Adobe has confirmed that this vulnerability exists and is currently working to remedy it. As it is, many of the major companies that provide antiviral software have already updated their applications to catch one of the exploits, which said exploit is carried out by way of a PDF file sent in an email; this PDF-equipped email is generally targeted to attack corporations rather than personal accounts.
According to Paul Royal, principal researcher at Purewire, the other type of attack that currently remains unchallenged is merely "a Flash movie of one-frame length. This malicious Flash file is being embedded in Web pages, sometimes of legitimate Web sites that are compromised." According to his research, this multimedia attack's code is just different enough from the PDF attack that it will not be caught by many antiviral programs until a separate package can be designed.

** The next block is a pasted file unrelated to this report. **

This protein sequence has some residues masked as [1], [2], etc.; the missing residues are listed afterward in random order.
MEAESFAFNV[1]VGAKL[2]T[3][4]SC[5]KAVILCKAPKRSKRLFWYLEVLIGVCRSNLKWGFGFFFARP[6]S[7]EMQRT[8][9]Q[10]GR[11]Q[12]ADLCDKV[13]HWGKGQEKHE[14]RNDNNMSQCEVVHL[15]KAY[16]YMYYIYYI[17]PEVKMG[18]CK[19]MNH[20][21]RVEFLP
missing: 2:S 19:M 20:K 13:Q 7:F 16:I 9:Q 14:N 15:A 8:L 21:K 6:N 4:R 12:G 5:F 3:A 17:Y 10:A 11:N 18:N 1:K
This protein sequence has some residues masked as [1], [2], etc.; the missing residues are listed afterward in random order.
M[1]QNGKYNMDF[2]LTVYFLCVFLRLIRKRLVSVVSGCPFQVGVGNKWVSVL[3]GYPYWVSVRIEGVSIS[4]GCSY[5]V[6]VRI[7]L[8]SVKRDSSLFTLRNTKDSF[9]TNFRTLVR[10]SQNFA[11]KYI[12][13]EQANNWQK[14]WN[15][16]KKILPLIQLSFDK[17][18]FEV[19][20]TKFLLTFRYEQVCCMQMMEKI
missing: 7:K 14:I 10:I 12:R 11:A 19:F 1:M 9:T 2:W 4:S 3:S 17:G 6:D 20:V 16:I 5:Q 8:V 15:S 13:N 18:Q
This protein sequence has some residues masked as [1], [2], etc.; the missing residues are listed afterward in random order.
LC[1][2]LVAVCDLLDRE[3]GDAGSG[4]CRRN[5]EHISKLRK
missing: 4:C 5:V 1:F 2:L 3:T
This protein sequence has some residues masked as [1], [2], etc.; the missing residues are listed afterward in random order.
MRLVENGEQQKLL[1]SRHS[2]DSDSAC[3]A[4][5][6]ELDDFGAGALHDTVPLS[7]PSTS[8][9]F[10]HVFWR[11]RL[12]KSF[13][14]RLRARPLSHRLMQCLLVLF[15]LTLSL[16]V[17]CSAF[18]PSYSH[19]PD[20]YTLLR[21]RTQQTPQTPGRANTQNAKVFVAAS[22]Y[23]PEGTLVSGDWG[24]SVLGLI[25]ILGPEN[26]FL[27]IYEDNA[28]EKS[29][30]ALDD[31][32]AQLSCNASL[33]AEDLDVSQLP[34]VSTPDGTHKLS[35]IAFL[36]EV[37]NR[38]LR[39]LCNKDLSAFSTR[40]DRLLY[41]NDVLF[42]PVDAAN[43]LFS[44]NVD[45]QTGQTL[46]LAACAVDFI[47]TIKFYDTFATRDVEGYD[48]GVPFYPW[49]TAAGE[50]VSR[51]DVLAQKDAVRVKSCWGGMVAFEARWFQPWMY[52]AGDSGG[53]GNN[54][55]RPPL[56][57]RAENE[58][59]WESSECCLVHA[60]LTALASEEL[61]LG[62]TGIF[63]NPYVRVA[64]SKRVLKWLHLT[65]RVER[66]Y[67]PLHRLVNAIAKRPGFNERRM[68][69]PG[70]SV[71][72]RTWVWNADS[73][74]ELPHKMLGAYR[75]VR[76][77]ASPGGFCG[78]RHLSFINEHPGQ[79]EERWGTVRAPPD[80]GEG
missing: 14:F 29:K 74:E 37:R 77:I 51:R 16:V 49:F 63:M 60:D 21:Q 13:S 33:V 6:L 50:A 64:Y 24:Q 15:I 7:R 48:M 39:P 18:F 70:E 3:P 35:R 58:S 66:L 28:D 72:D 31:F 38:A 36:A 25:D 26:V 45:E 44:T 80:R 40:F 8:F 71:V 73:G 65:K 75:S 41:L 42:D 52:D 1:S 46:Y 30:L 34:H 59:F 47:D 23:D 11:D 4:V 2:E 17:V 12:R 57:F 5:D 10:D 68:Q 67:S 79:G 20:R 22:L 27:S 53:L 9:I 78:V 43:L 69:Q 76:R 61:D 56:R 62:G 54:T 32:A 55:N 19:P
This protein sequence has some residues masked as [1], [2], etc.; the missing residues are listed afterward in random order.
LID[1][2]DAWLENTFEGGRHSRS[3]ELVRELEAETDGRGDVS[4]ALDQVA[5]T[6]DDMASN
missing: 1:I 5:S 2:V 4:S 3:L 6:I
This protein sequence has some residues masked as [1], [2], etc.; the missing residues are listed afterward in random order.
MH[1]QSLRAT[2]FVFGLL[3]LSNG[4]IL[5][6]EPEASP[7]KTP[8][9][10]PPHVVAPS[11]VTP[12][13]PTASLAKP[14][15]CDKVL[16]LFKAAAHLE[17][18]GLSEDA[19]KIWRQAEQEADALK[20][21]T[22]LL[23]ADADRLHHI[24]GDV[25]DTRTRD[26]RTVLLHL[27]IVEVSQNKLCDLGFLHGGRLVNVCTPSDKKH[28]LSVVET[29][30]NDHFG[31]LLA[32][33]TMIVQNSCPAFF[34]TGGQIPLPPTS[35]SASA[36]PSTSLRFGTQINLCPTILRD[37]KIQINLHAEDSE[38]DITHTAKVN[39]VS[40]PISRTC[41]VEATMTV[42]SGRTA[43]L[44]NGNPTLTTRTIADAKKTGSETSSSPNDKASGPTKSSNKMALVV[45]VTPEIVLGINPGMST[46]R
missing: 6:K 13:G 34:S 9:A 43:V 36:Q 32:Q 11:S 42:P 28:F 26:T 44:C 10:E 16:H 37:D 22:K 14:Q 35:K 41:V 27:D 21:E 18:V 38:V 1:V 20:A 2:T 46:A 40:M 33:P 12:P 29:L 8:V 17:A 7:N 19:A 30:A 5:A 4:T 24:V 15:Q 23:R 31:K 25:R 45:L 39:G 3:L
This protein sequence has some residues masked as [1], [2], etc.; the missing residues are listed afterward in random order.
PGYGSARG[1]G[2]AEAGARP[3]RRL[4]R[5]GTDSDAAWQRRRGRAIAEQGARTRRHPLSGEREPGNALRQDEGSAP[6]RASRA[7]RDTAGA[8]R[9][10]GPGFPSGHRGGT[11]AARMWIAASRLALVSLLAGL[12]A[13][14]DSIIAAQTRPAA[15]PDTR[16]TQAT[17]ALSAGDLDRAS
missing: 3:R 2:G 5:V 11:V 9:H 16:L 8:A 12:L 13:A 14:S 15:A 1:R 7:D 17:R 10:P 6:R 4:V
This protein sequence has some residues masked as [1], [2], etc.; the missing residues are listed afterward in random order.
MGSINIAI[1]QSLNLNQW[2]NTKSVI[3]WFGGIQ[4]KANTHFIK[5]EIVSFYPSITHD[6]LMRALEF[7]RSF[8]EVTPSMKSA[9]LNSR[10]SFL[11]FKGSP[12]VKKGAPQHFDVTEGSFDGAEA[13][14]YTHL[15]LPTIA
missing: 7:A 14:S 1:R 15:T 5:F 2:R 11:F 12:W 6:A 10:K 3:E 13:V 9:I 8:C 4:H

From Adobe: "A critical vulnerability exists in the current versions of Flash Player (v9.0159.0 and v.10.022.87) for Windows, Macintosh and Linux operating systems, and the authplay.dll component that ships with Adobe Reader and Acrobat v.9x for Windows, Macintosh and Unix operating systems. This vulnerability could cause a crash and potentially allow an attacker to take control of the affected system.". So if you were thinking that you're safe with a Linux-based system or OS X, you're unfortunately incorrect.
This vulnerability has apparently been known about since December of last year, but then it was merely regarded as a bug. It probably began to be exploited around the beginning of July. Still, it'd be nice for known and exploitable bugs to be fixed within a relative time after being found. The good news is that Adobe will have a fix brewed up for most of the exploitable applications by the end of this month.
Not that it's the end of the world and that we ought to shun Flash simply because of this exploit alone, but it's no secret that Flash isn't liked by a lot of people for varied reasons, and this will just amount on top of them. Taking a leaf out of Kroc Camen's book, I suggest that, if this new exploit in the Flash implementation bothers you enough, simply do without. Is the time been long coming for newer, better multimedia implementations? Is this the final straw for you? Should it be the final straw for everyone else, too? Or is it just another storm that'll blow by?
The comments are waiting.